Thursday, September 6, 2012

Crime and Punishment: Epilogue

Either the Epilogue was really good or I am extremely excited to be done with Crime and Punishment. I really hung on to every word in these last two chapters in which Dostoevsky explains the details of the speedy trial and how Raskolnikov exaggerated and hid nothing.  Many considered that he committed the crime "through temporary mental derangement..without any purpose or pursuit of gain."

Raskolnikov states with all certainty that his motive for the crimes:
"was his miserable position, his poverty and helplessness, and his desire to provide for his first steps in life by the help of the three thousand rubies he had reckoned on finding.  He had been led to the murder through his shallow and cowardly nature, exasperated moreover by poverty and failure."
Dunia, who later marries Razumikhin, keeps in contact with Raskolnikov, and later Sonia after they  leave for Siberia, but Dunia and Raz concocted a story about his going away for a long time in order to protect their mother; however, she always knew more than they thought, and soon after, she falls ill and dies.

Raskolnikov suffers bitterly during the beginning of his sentence in Siberia, and the other prisoners do not like him.  His greatest struggle is his "wounded pride," which causes his illness.
"If only fate would have sent his repentance...that would have torn his heart and robbed him of sleep...But he did not repent of his crime."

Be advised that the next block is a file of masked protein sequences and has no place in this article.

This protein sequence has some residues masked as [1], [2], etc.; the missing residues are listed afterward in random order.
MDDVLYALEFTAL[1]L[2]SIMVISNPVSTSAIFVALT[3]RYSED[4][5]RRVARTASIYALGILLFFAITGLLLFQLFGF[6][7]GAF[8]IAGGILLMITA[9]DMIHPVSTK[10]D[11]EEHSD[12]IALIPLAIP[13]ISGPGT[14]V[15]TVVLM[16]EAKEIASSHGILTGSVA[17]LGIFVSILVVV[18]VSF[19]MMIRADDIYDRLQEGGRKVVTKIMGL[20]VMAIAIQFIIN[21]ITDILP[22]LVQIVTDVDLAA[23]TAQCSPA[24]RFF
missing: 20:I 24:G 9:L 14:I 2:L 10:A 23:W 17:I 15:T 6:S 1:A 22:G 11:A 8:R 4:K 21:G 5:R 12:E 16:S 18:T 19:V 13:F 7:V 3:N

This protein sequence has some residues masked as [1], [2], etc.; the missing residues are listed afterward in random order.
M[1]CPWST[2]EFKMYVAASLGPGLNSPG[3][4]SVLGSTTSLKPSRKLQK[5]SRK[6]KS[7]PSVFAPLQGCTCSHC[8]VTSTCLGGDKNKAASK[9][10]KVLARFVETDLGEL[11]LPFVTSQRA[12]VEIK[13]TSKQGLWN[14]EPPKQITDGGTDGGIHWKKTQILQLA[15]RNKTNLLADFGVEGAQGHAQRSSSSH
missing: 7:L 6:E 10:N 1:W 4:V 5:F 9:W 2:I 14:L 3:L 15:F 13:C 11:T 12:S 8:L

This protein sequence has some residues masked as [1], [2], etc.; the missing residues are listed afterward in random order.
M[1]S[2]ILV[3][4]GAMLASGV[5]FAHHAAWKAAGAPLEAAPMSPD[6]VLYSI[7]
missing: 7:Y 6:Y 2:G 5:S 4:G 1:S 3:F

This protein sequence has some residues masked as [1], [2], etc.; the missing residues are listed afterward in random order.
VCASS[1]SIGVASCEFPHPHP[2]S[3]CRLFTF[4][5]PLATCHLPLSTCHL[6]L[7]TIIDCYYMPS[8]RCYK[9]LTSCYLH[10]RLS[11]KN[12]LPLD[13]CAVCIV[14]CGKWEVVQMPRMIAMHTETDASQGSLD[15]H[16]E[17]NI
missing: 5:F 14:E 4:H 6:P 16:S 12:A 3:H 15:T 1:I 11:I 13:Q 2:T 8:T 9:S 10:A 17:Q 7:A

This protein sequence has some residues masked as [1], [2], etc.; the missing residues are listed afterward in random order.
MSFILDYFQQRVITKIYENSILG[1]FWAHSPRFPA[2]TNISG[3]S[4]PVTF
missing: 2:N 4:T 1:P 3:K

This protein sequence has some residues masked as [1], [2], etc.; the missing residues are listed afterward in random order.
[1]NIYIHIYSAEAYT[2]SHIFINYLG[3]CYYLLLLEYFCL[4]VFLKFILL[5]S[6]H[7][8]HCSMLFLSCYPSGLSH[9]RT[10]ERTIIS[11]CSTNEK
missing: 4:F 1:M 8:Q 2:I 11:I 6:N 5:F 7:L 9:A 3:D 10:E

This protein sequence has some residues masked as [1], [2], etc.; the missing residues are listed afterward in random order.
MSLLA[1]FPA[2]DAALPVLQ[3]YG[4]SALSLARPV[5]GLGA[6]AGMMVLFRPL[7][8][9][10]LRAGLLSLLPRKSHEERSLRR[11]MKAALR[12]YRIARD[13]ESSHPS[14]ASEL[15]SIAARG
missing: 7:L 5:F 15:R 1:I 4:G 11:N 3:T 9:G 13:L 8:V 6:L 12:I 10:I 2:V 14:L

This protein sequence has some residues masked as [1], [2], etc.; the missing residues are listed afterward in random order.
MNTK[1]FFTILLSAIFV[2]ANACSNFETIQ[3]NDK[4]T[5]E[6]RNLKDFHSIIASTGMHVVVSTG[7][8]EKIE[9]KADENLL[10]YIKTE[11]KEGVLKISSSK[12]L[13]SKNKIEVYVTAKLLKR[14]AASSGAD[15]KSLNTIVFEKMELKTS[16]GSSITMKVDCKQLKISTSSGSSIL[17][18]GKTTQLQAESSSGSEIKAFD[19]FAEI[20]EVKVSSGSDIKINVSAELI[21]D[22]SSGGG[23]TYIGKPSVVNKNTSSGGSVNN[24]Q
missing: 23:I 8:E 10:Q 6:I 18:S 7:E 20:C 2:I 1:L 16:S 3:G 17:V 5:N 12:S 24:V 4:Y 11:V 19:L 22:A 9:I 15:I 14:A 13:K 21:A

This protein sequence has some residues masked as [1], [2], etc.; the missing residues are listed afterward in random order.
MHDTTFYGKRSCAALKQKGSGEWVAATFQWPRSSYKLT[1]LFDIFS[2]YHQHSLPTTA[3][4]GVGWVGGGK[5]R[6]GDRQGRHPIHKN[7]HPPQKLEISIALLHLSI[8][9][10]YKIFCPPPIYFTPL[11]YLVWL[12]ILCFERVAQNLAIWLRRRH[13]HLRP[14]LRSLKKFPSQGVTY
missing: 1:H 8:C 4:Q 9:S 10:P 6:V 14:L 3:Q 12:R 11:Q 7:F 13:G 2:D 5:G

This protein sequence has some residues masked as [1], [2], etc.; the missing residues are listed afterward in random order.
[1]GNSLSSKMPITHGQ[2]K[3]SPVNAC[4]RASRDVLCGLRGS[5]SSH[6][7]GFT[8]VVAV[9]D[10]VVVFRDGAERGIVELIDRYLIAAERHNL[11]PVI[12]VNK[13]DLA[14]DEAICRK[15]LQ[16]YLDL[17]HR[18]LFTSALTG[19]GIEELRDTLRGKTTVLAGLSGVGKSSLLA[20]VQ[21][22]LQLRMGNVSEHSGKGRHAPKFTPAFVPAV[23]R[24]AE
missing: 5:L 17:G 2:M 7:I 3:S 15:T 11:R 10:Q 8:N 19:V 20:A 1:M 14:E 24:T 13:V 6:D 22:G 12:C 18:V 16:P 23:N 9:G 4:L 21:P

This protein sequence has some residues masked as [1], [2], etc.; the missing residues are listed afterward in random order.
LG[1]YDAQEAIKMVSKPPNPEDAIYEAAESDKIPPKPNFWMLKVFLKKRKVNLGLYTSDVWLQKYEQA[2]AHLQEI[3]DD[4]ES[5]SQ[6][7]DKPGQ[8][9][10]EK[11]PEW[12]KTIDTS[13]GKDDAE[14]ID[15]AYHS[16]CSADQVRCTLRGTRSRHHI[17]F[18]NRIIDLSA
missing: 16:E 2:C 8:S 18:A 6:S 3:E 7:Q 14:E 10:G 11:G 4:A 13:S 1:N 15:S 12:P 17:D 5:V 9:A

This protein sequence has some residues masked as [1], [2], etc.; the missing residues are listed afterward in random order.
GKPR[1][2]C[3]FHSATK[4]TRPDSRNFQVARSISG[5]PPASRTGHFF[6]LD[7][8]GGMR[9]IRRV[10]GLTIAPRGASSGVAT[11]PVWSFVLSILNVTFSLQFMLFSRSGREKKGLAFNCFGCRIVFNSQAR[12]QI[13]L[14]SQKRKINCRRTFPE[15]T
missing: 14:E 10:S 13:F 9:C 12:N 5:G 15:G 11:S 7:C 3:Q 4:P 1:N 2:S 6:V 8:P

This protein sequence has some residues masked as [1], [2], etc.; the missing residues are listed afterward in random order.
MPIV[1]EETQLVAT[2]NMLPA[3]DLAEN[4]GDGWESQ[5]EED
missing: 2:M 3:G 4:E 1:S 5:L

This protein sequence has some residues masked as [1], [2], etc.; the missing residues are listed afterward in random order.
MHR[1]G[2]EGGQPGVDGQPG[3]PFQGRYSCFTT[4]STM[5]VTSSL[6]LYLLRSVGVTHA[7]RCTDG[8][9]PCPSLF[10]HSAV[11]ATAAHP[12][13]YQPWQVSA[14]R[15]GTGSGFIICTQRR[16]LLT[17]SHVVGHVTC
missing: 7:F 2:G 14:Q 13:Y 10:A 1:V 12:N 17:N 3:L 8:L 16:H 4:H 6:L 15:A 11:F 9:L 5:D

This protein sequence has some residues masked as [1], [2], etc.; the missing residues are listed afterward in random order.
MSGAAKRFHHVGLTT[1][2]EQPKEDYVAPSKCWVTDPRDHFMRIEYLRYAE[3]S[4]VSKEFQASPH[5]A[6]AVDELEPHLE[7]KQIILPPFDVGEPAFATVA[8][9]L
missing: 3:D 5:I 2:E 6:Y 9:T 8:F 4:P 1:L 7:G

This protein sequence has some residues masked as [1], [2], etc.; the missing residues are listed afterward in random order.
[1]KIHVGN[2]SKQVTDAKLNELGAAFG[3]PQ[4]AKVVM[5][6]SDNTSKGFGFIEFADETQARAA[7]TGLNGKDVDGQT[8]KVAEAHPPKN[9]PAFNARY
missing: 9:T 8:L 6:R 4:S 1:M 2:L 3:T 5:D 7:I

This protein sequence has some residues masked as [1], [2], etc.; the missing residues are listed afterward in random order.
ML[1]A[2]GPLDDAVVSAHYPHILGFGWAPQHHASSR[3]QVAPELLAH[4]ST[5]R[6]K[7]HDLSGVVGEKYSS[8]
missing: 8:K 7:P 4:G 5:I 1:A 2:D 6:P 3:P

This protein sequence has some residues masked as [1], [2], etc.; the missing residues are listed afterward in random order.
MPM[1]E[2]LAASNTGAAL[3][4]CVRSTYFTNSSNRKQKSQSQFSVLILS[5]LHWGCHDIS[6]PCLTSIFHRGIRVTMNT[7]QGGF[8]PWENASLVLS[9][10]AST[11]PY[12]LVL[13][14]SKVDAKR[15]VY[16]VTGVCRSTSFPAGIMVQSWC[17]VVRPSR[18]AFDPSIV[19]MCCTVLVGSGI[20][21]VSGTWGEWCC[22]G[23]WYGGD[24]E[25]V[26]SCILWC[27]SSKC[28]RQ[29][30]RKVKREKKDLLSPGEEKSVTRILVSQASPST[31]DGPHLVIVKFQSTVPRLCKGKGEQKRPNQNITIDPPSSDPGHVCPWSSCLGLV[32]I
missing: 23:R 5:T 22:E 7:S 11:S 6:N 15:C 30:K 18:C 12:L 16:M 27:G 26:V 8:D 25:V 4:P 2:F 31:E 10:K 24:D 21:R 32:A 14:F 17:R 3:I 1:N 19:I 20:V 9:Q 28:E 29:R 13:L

Still stuck on his theory:
"In what way was my theory more stupid than others that have swarmed and clashed from the beginning of the world?"   
He continues:
"Of course, in that case many of the benefactors of mankind who snatched power for themselves instead of inheriting it ought to have been punished at their first steps.  But those men succeeded and so they were right, and I didn't, and so I had no right to have taken that step." 
The only crime he committed, according to his thinking, was that he did not succeed and had confessed it.

In prison, while he was ill, he has a vivid dream about the world condemned to a plague in which all are destroyed except a few chosen ones who are infested with microbes of intelligence and will.  It causes men to become mad to the point where they believe they alone have truth.  They turn on each other, and no one knows how to judge evil or good.

Sometime after this, he comes to the realization that he loves Sonia, who has remained with him in Siberia.  The reader learns that he is beginning his renewal process to become a new man. (Interestingly, it happens around Easter.) Though it seems unlikely since the only Raskolnikov we know is disconnected from people and unable to love, it is almost as if he has snapped out of his delusion and can now live a normal life again.  That is, after he finishes the remaining seven years of his sentence.

I guess he has a long time left to renew himself.

1 comment:

The DC Crime Museum said...

you should check out the DC Crime Museum sometime. I think you would thoroughly enjoy it.